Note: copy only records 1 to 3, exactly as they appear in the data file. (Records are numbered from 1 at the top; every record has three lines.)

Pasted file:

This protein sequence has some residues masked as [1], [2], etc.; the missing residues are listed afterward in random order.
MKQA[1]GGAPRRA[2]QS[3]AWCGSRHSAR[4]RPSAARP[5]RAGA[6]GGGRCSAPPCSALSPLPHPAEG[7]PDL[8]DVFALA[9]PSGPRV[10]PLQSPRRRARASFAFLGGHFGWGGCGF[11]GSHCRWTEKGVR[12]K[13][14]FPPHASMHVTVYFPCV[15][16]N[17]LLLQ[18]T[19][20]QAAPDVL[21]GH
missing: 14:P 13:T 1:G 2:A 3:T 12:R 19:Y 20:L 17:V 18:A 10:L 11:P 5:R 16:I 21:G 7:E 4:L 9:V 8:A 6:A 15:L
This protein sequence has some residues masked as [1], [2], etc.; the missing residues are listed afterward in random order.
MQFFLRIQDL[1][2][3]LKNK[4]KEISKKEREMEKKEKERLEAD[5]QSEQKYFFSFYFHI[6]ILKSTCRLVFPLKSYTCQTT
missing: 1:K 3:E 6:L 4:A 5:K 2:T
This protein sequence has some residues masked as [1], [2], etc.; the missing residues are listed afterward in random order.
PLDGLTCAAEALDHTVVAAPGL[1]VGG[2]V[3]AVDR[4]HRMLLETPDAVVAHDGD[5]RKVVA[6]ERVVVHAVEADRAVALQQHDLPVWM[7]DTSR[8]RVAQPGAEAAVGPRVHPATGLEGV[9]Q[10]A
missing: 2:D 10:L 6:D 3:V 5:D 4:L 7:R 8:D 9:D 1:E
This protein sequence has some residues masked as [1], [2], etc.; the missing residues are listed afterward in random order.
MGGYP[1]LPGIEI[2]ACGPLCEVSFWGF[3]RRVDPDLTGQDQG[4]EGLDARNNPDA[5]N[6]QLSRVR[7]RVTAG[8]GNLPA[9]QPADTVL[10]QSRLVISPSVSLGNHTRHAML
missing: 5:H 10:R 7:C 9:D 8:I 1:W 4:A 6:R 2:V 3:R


This protein sequence has some residues masked as [1], [2], etc.; the missing residues are listed afterward in random order.
MKQA[1]GGAPRRA[2]QS[3]AWCGSRHSAR[4]RPSAARP[5]RAGA[6]GGGRCSAPPCSALSPLPHPAEG[7]PDL[8]DVFALA[9]PSGPRV[10]PLQSPRRRARASFAFLGGHFGWGGCGF[11]GSHCRWTEKGVR[12]K[13][14]FPPHASMHVTVYFPCV[15][16]N[17]LLLQ[18]T[19][20]QAAPDVL[21]GH
missing: 14:P 13:T 1:G 2:A 3:T 12:R 19:Y 20:L 17:V 18:A 10:L 11:P 5:R 16:I 21:G 7:E 4:L 9:V 8:A 6:A 15:L
This protein sequence has some residues masked as [1], [2], etc.; the missing residues are listed afterward in random order.
MQFFLRIQDL[1][2][3]LKNK[4]KEISKKEREMEKKEKERLEAD[5]QSEQKYFFSFYFHI[6]ILKSTCRLVFPLKSYTCQTT
missing: 1:K 3:E 6:L 4:A 5:K 2:T
This protein sequence has some residues masked as [1], [2], etc.; the missing residues are listed afterward in random order.
PLDGLTCAAEALDHTVVAAPGL[1]VGG[2]V[3]AVDR[4]HRMLLETPDAVVAHDGD[5]RKVVA[6]ERVVVHAVEADRAVALQQHDLPVWM[7]DTSR[8]RVAQPGAEAAVGPRVHPATGLEGV[9]Q[10]A
missing: 2:D 10:L 6:D 3:V 5:D 4:L 7:R 8:D 9:D 1:E